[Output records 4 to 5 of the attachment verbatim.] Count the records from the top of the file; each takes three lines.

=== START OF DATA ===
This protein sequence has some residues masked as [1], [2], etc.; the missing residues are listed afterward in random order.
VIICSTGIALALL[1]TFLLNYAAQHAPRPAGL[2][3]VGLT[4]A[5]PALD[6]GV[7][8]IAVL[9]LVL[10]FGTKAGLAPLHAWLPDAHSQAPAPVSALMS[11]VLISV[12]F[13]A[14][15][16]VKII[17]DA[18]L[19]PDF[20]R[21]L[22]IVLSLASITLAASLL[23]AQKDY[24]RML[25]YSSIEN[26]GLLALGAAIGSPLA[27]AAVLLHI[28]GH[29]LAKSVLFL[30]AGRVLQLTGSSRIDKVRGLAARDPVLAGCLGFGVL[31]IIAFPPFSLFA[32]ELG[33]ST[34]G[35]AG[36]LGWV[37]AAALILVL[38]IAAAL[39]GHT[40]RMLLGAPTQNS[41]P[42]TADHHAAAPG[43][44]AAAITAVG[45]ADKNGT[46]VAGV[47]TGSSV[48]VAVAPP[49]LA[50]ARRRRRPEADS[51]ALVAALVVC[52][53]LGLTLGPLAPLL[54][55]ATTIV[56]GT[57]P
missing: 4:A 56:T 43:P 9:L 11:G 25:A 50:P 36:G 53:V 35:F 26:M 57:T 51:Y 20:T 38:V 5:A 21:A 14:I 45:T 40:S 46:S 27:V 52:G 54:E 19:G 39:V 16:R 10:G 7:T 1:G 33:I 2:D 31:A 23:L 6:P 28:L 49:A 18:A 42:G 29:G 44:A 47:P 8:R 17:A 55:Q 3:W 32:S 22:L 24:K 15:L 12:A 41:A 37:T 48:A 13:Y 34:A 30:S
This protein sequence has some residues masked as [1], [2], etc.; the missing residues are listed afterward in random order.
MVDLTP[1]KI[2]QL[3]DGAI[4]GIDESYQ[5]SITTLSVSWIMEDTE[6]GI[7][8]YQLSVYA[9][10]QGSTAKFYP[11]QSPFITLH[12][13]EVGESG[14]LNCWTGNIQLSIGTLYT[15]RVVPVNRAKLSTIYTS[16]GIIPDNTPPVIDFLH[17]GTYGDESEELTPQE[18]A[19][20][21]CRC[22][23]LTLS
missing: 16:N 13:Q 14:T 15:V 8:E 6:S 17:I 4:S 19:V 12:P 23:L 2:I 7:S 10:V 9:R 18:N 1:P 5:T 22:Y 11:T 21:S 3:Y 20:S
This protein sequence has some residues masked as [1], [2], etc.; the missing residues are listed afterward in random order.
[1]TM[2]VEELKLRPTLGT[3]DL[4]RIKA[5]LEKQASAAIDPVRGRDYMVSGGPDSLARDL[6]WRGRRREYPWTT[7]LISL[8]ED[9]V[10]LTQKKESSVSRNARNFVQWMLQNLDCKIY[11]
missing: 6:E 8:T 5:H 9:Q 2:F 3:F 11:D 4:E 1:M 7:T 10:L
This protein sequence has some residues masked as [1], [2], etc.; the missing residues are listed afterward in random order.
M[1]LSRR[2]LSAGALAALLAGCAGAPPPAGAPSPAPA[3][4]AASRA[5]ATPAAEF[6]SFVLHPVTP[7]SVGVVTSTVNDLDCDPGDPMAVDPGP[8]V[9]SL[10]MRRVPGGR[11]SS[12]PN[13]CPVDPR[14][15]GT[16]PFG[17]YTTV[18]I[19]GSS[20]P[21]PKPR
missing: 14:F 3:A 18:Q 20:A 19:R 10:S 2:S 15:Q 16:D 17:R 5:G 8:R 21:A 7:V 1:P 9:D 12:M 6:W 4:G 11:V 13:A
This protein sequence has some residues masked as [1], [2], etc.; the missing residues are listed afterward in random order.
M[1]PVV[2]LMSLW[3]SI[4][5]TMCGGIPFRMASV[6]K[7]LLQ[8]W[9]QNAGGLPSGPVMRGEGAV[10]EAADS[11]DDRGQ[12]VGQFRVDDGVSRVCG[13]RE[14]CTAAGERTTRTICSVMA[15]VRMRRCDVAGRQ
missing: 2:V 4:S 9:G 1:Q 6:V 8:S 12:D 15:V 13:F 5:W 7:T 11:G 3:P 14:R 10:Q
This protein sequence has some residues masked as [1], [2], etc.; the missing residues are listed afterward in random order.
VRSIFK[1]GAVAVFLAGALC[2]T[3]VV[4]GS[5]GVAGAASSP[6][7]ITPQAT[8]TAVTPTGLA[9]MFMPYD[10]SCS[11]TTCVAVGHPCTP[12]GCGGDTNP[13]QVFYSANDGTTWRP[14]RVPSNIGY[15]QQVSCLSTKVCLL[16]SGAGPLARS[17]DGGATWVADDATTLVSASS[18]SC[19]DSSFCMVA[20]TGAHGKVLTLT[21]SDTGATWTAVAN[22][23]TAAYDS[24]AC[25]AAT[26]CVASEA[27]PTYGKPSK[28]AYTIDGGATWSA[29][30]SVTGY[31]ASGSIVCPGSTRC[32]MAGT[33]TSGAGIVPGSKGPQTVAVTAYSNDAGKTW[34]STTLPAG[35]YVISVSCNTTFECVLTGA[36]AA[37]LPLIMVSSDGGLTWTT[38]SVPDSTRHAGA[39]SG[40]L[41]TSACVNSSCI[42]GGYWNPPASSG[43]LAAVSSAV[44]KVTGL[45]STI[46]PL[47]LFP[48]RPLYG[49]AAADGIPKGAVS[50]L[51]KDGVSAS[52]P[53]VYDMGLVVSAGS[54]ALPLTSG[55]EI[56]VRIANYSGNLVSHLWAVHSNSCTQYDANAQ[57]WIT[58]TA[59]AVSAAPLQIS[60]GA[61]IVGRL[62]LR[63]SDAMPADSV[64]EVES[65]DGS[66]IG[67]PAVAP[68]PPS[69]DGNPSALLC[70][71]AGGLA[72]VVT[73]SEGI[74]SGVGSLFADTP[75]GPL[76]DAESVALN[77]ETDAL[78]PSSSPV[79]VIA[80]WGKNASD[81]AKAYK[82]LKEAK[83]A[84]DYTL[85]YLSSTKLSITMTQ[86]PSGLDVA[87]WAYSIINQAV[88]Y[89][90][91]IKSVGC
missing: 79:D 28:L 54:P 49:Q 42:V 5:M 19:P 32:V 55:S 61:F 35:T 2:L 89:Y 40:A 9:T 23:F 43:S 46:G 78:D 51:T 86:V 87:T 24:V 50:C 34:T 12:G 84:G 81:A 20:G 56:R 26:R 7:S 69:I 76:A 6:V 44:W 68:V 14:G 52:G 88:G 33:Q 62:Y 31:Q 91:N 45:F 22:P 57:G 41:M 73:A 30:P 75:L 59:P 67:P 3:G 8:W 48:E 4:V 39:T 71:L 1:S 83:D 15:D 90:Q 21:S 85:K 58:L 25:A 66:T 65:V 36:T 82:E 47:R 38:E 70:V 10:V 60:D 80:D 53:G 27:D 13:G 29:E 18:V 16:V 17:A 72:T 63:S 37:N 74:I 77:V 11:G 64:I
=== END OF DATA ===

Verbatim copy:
This protein sequence has some residues masked as [1], [2], etc.; the missing residues are listed afterward in random order.
M[1]LSRR[2]LSAGALAALLAGCAGAPPPAGAPSPAPA[3][4]AASRA[5]ATPAAEF[6]SFVLHPVTP[7]SVGVVTSTVNDLDCDPGDPMAVDPGP[8]V[9]SL[10]MRRVPGGR[11]SS[12]PN[13]CPVDPR[14][15]GT[16]PFG[17]YTTV[18]I[19]GSS[20]P[21]PKPR
missing: 14:F 3:A 18:Q 20:A 19:R 10:S 2:S 15:Q 16:D 17:R 5:G 8:R 21:A 7:V 1:P 9:D 12:M 6:W 4:G 11:V 13:A
This protein sequence has some residues masked as [1], [2], etc.; the missing residues are listed afterward in random order.
M[1]PVV[2]LMSLW[3]SI[4][5]TMCGGIPFRMASV[6]K[7]LLQ[8]W[9]QNAGGLPSGPVMRGEGAV[10]EAADS[11]DDRGQ[12]VGQFRVDDGVSRVCG[13]RE[14]CTAAGERTTRTICSVMA[15]VRMRRCDVAGRQ
missing: 2:V 4:S 9:G 1:Q 6:V 8:S 12:D 15:V 13:F 5:W 7:T 11:G 3:P 14:R 10:Q